Star Tours–The Adventures Continue
Right next door to Indiana Jones is another attraction inspired by a George Lucas film series. The original Star Tours premiered at Disneyland's Tomorrowland in 1987, but it took a couple of years to make the trip to Florida. The Disney-MGM Studios version of the attraction debuted in December of 1989. Although the ride itself was the same as its Disneyland counterpart, the theming of the attraction building was quite different.
Rather than presenting the attraction as an actual experience, like the Disneyland version, the Disney-MGM Studios version was conceived as a "working set" in keeping with the actual working studios theme of the park. The Ewok village surrounding the show building is incomplete, like a temporary movie set. Guests are greeted by exposed plywood and two-by-fours as they enter the attraction. Much of the magic of the experience was lost as a result of these design choices; it's much more fun at Disneyland where guests can willingly suspend their disbelief more readily. Hopefully, these minor quibbles will be remedied should an actual Star Wars area appear at this park.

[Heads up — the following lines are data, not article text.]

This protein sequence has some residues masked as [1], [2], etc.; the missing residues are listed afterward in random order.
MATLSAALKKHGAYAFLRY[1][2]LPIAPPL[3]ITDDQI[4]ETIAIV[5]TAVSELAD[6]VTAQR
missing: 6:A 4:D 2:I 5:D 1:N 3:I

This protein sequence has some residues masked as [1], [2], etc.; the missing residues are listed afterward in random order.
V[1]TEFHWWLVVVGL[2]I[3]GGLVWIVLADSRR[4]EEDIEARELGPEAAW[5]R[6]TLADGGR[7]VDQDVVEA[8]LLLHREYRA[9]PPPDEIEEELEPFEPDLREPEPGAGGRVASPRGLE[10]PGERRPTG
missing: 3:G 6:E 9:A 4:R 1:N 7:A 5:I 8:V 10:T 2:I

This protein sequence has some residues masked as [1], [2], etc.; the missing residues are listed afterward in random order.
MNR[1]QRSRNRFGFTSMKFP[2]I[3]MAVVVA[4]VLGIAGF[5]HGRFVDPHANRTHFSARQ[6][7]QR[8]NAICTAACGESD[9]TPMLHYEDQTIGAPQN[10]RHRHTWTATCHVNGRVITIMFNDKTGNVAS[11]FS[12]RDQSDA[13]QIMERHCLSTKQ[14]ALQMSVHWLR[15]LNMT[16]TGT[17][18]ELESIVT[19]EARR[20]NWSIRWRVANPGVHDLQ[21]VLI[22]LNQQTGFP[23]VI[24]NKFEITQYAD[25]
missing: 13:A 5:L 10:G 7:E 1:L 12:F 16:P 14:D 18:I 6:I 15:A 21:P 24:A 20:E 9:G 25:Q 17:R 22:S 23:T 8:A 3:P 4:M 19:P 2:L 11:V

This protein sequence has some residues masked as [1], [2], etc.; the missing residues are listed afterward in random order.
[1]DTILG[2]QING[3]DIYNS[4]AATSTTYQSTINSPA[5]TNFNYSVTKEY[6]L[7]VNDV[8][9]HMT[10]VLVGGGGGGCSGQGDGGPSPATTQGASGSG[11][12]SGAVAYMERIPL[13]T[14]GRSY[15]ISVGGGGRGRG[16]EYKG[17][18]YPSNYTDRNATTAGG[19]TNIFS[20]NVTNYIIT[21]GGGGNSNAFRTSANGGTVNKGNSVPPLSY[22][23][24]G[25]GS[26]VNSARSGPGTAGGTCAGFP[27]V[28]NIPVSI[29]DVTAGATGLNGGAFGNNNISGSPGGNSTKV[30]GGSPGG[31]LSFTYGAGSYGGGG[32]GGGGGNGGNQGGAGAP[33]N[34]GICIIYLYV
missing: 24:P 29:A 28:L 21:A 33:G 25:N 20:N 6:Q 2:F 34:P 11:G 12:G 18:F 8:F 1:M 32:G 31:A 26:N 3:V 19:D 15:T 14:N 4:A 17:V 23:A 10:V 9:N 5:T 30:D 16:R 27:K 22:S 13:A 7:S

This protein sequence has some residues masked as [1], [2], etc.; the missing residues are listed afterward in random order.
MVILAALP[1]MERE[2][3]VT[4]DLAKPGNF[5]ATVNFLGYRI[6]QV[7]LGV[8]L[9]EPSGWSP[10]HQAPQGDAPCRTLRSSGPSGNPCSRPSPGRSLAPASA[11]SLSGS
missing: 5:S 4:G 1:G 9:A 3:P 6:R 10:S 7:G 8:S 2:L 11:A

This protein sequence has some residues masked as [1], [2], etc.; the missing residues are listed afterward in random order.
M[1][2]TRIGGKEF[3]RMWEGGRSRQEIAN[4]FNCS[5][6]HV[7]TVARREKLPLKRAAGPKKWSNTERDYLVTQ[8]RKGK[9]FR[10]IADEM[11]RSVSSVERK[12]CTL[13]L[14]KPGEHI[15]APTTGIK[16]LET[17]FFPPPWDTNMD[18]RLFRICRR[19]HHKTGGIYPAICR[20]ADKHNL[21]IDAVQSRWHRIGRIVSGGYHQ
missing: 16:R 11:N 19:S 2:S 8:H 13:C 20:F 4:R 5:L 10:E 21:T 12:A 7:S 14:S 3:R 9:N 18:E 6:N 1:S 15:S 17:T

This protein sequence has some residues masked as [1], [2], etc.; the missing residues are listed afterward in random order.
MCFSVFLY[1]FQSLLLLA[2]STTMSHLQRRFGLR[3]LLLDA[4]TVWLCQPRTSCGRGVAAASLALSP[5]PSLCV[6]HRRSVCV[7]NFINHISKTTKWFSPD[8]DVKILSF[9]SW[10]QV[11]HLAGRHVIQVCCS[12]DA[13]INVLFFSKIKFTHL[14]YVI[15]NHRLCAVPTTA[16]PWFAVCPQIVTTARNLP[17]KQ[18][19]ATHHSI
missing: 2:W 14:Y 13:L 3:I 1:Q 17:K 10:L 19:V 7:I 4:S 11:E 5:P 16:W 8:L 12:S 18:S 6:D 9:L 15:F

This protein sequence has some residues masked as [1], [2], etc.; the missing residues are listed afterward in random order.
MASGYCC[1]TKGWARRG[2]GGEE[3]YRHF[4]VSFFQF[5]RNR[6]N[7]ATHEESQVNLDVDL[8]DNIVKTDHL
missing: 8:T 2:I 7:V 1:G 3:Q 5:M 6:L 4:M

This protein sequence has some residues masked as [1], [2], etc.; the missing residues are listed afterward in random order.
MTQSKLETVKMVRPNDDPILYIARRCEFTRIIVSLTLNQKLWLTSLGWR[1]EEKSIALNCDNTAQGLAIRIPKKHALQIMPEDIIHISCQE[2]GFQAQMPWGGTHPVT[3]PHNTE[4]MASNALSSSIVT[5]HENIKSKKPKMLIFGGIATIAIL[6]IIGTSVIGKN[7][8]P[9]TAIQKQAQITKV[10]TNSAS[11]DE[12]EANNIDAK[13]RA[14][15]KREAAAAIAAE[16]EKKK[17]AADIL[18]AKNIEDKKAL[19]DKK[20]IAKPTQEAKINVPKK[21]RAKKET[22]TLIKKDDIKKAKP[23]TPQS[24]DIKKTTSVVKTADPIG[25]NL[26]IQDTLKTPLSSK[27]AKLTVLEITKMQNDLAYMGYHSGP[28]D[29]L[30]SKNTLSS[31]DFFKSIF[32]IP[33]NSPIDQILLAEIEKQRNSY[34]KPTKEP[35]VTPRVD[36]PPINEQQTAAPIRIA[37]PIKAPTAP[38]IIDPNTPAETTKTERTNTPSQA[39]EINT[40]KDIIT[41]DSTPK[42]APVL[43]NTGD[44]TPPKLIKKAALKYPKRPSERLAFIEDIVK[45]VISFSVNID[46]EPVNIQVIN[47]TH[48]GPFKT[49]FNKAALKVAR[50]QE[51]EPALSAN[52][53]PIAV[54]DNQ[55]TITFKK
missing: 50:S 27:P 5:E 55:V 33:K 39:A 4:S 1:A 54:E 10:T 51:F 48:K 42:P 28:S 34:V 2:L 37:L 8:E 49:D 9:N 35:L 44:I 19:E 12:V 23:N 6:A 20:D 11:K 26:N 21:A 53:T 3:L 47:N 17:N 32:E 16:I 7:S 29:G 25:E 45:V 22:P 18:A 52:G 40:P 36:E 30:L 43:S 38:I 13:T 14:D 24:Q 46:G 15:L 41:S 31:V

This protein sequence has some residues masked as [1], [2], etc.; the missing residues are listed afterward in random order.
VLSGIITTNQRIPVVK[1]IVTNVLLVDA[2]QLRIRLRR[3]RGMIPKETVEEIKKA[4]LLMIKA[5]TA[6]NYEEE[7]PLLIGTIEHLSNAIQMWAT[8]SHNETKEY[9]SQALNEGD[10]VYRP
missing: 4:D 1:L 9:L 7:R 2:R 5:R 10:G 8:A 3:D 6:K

I loved the original version of the attraction where the spaceships navigate through giant crystals, bombing the Death Star, and outrunning Imperial fighters. The new version, Star Tours–The Adventures Continues, is reportedly equally exciting and memorable. This summer, my sons are finally tall enough to ride, and thanks to the new Disney XD series Star Wars Rebels, are fans of George Lucas's universe just like their dad. The new version randomizes the experience for each ride, taking guests to either Naboo, Tatooine, Coruscant, Kashyyk, or Hoth. With the aid of new 3D technology and fifty-four possible story combinations, the new adventures promise to surprise guests on every trip aboard the StarSpeeder 1000. I can't wait to see the delight in my sons' eyes when they walk through this attraction's loading bay and see R2-D2 and C3PO for the first time.